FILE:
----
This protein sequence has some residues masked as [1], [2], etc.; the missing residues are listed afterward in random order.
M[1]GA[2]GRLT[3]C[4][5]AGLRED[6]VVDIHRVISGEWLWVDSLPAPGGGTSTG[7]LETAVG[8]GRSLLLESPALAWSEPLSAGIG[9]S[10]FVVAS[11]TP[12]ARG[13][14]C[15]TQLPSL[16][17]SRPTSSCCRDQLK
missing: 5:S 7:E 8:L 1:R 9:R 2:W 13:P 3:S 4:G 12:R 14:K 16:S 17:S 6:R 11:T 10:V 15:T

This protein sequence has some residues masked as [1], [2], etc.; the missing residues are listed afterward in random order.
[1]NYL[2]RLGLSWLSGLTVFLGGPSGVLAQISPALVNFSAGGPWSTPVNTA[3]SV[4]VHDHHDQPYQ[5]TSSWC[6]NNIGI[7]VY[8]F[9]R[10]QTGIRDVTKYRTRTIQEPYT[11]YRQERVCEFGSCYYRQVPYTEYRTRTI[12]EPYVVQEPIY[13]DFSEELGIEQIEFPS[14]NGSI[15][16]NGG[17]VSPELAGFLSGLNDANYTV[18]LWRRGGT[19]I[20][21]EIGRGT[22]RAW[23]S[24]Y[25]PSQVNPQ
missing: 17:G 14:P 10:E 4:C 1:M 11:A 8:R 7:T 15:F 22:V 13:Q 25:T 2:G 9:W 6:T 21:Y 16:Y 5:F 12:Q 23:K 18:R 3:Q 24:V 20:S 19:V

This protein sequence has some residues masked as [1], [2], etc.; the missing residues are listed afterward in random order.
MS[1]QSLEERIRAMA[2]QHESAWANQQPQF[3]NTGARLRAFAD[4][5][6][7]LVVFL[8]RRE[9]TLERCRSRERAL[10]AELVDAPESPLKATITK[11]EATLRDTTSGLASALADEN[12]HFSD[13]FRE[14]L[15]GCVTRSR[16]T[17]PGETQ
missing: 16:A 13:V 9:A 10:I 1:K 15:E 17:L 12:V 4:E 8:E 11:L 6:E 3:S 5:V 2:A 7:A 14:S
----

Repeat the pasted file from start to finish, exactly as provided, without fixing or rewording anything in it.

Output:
This protein sequence has some residues masked as [1], [2], etc.; the missing residues are listed afterward in random order.
M[1]GA[2]GRLT[3]C[4][5]AGLRED[6]VVDIHRVISGEWLWVDSLPAPGGGTSTG[7]LETAVG[8]GRSLLLESPALAWSEPLSAGIG[9]S[10]FVVAS[11]TP[12]ARG[13][14]C[15]TQLPSL[16][17]SRPTSSCCRDQLK
missing: 5:S 7:E 8:L 1:R 9:R 2:W 13:P 3:S 4:G 12:R 14:K 16:S 17:S 6:R 11:T 10:V 15:T

This protein sequence has some residues masked as [1], [2], etc.; the missing residues are listed afterward in random order.
[1]NYL[2]RLGLSWLSGLTVFLGGPSGVLAQISPALVNFSAGGPWSTPVNTA[3]SV[4]VHDHHDQPYQ[5]TSSWC[6]NNIGI[7]VY[8]F[9]R[10]QTGIRDVTKYRTRTIQEPYT[11]YRQERVCEFGSCYYRQVPYTEYRTRTI[12]EPYVVQEPIY[13]DFSEELGIEQIEFPS[14]NGSI[15][16]NGG[17]VSPELAGFLSGLNDANYTV[18]LWRRGGT[19]I[20][21]EIGRGT[22]RAW[23]S[24]Y[25]PSQVNPQ
missing: 17:G 14:P 10:E 4:C 1:M 11:A 8:R 7:T 15:F 22:V 13:Q 25:T 2:G 9:W 6:T 21:Y 16:Y 5:F 12:Q 23:K 18:R 3:Q 24:V 20:S 19:V

This protein sequence has some residues masked as [1], [2], etc.; the missing residues are listed afterward in random order.
MS[1]QSLEERIRAMA[2]QHESAWANQQPQF[3]NTGARLRAFAD[4][5][6][7]LVVFL[8]RRE[9]TLERCRSRERAL[10]AELVDAPESPLKATITK[11]EATLRDTTSGLASALADEN[12]HFSD[13]FRE[14]L[15]GCVTRSR[16]T[17]PGETQ
missing: 16:A 13:V 9:A 10:I 1:K 15:E 17:L 12:V 4:E 8:E 11:L 6:E 3:S 5:V 2:A 7:A 14:S